Peabody's argument overlooks the fact that, since the earlier Motion for Partial Summary Judgment was filed in federal court, the Motion could not trigger a right to remove to federal court. The federal summary judgment papers never became part of the state court record. They were filed simultaneously with Peabody's Motion to Remand, which the district court granted apparently without ruling on the Motion for Partial Summary Judgment. " [T]he record of the state court is considered the sole source from which to ascertain whether a case originally not removable has since become removable." 1A J. Moore & B. Ringle, Moore's Federal Practice p 0.168 [3.-5-6], at 598-99 (1987).
Dombroski's Petition for Removal was not untimely.B. Frivolousness of the Petition for Removal
1. Peabody's Motion for Partial Summary Judgment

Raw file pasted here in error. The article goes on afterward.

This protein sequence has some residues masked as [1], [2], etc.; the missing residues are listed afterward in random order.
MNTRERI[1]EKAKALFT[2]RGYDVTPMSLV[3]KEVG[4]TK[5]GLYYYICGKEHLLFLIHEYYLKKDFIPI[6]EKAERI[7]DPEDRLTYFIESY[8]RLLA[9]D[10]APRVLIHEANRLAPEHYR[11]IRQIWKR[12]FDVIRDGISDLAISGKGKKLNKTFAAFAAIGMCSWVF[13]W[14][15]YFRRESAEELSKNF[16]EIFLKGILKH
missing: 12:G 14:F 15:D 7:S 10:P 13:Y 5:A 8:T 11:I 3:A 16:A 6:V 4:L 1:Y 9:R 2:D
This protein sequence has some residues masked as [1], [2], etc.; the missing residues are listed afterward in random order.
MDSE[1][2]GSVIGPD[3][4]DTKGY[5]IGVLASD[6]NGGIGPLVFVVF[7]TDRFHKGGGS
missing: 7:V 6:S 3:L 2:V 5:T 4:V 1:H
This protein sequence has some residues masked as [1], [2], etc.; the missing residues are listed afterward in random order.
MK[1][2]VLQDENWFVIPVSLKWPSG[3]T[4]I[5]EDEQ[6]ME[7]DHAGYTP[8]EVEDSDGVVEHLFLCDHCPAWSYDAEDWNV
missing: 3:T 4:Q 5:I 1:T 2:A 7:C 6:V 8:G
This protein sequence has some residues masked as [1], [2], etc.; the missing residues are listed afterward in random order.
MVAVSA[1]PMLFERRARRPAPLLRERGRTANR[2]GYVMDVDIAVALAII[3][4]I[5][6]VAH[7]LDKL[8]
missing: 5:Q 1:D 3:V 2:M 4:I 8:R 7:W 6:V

Dombroski argues that Peabody's Motion for Partial Summary Judgment was based solely on a federal cause of action, which occurred with Peabody's invocation of the federal common law of navigational servitudes. Therefore, he asserts, he correctly petitioned to remove the case to federal court. Reference to the Motion indicates that Peabody may have intended to invoke federal common law.1 The Motion was, however, part of the papers filed with the district court at the time it granted Peabody's second Motion to Remand.2 The fact that the district court granted that Motion indicates that it did not find there to be any federal claim in the case, notwithstanding the arguments of Peabody's Motion for Partial Summary Judgment. Therefore, we may not now independently consider the Motion for Partial Summary Judgment and decide whether, contrary to his prior representations, Peabody had altered his case to rely on federal common law. Such a determination would amount to a reevaluation of the district court's Order Granting Remand. Because we may not conduct this type of review, see Lemos, 828 F.2d at 617, we focus instead on Dombroski's Petition for Removal to answer the question whether the Petition was frivolous.